Dr Tom Young, Design – Blue and Green Infrastructure Associate at TEP, looks at the performance of green roofs in winter and the impact of colder temperatures on green roof systems…
To the untrained eye, green roofs in the winter might appear a lifeless dull looking carpet, waiting for spring to wake up and start pulling its weight. This is not quite the case, and I’ve dug into the academic literature to show why. I have also tried to find studies that show that green roof design must take into account winter conditions for the long-term health of the roof. It must be said that there isn’t actually much literature on green roofs in temperate climates during winter months, but I have tried to find as much material as possible…
The most commonly researched theme I found was the insulating effect a green roof provides its host building during winter months. The layer of substrate and vegetation acts as a large blanket to the building, reducing heat flux out and also into the building. On cold, clear, sunny days, this actually reduces the amount of heat gained by the building. However, this is more than offset by the reduction in heat loss during the night and on non-sunny days, with a total monthly reduction in heat loss of 8-14% attributed to the green roof (Arkar et al. 2015). Interestingly, a number of studies have shown that when it is colder, this effect actually increases. This is because a frozen substrate has a lower ability to transfer heat through it, and so a building will lose heat at a slower rate (Arkar et al. 2015 & Collins et al. 2017). The effect can occur with moisture, with saturated substrates conducting heat at a faster rate than drier substrates as they act as ‘thermal bridges’ (Collins et al. 2017).
Snow has a beneficial effect on thermal insulation, with large build ups of snow acting as a really good blanket. This reduces the effect of the green roof, as a large amount of insulation is already being carried out by the layer of snow (Lundholm et al. 2014, Collins et al. 2017 & Juras 2022).
In order to optimise a green roof system for insulation (if that’s what you want), certain parameters of the roof can be altered. This is the same for any green roof service, with care needed at the design stage of a roof to really decide what the roof is for, and what services should be optimised. In terms of winter (and most likely summer) insulation, deeper substrate, increased complexity of vegetation and reduced winter moisture are the most important variables (Eksi et al. 2017, Wei et al. 2021). To be fair, get these three right and most green roofs will be successful!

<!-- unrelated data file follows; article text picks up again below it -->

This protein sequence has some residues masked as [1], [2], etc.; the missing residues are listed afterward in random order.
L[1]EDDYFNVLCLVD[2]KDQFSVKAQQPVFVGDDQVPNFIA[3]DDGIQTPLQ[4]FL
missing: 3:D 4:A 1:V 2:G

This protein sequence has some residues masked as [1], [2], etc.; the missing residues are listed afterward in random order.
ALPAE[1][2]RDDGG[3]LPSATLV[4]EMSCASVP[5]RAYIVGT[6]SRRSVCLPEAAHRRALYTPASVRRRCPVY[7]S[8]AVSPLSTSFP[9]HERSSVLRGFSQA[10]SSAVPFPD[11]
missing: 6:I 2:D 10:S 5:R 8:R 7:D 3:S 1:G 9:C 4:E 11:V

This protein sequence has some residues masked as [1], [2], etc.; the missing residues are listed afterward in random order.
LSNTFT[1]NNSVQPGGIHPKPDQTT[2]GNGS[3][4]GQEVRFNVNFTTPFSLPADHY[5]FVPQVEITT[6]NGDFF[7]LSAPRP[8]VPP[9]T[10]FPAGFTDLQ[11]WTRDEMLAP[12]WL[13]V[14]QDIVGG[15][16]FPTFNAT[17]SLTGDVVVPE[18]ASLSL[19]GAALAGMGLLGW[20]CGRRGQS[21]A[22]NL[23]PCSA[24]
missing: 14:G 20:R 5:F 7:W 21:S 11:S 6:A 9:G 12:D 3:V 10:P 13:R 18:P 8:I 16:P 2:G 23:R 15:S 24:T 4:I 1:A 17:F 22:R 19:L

One of the few studies that I know of that looked at plant survival in response to freezing conditions was Boivin et al. 2001. In the study a series of test plots were installed on a roof in Quebec, Canada. Six hardy perennials were installed into the plots, which had three different depths, 2, 4 and 6 inches. Temperatures in the substrate were recorded and showed that shallower substrates were much colder during winter months and showed greater temperature variation. By the second year of the experiment, four out of the six species showed greater frost damage at 2 inches compared to the deeper substrate. This effect was less pronounced at 4 inches, leading the authors to recommend that 4 inches be used as a minimum substrate depth for this type of climate for winter plant tolerance (Boivin et al. 2001).
Water runoff reduction
I could write about this topic many times over and have covered it in previous articles. However, it would be remiss not to discuss how one of the primary benefits of green roofs during winter conditions is to absorb rainwater and slow the flow of water off the building into drainage systems. A common problem with green roofs is that once saturated (which can happen quite quickly with shallow Sedum style systems), water flows off the roof in a similar manner to a normal roof, albeit a bit slower (Berndtsson 2010, Mentens et al. 2006). A method to improve this is to store more water in the green roof’s drainage layer and release gradually. Commonly know as blue roofs, or blue-green roofs, this type of system can significantly increase the volume of water held on a roof (Cirkel et al. 2018).
Long term green roof performance
One of the most interesting papers I found was by Gwozdz et al. 2016, who artificially subjected green roof substrate mineral components (crushed brick, LECA, crushed granite and crushed limestone) to a large number of freeze thaw cycles. The infiltration potential of the substrate decreases after a number of freeze thaw cycles. This decreases between 0-67% after 30 cycles (equivalent to 7.5 years) and 33-86 % after 70 cycles (equivalent to 17.5 years). This decrease is explained by the breaking down of substrate components into smaller fractions, which are packed together in a tighter way, reducing the speed of water movement through them.
In conclusion, winter on green roofs in temperate climates has not actually been studied that much. A lot more research has focused on the effect of summer conditions on plant survival and dynamics. However, it is clear that green roofs still contribute a large number of services to urban areas during winter months, and the design of them should be carefully considered in order to maximise these benefits
Full references available on request.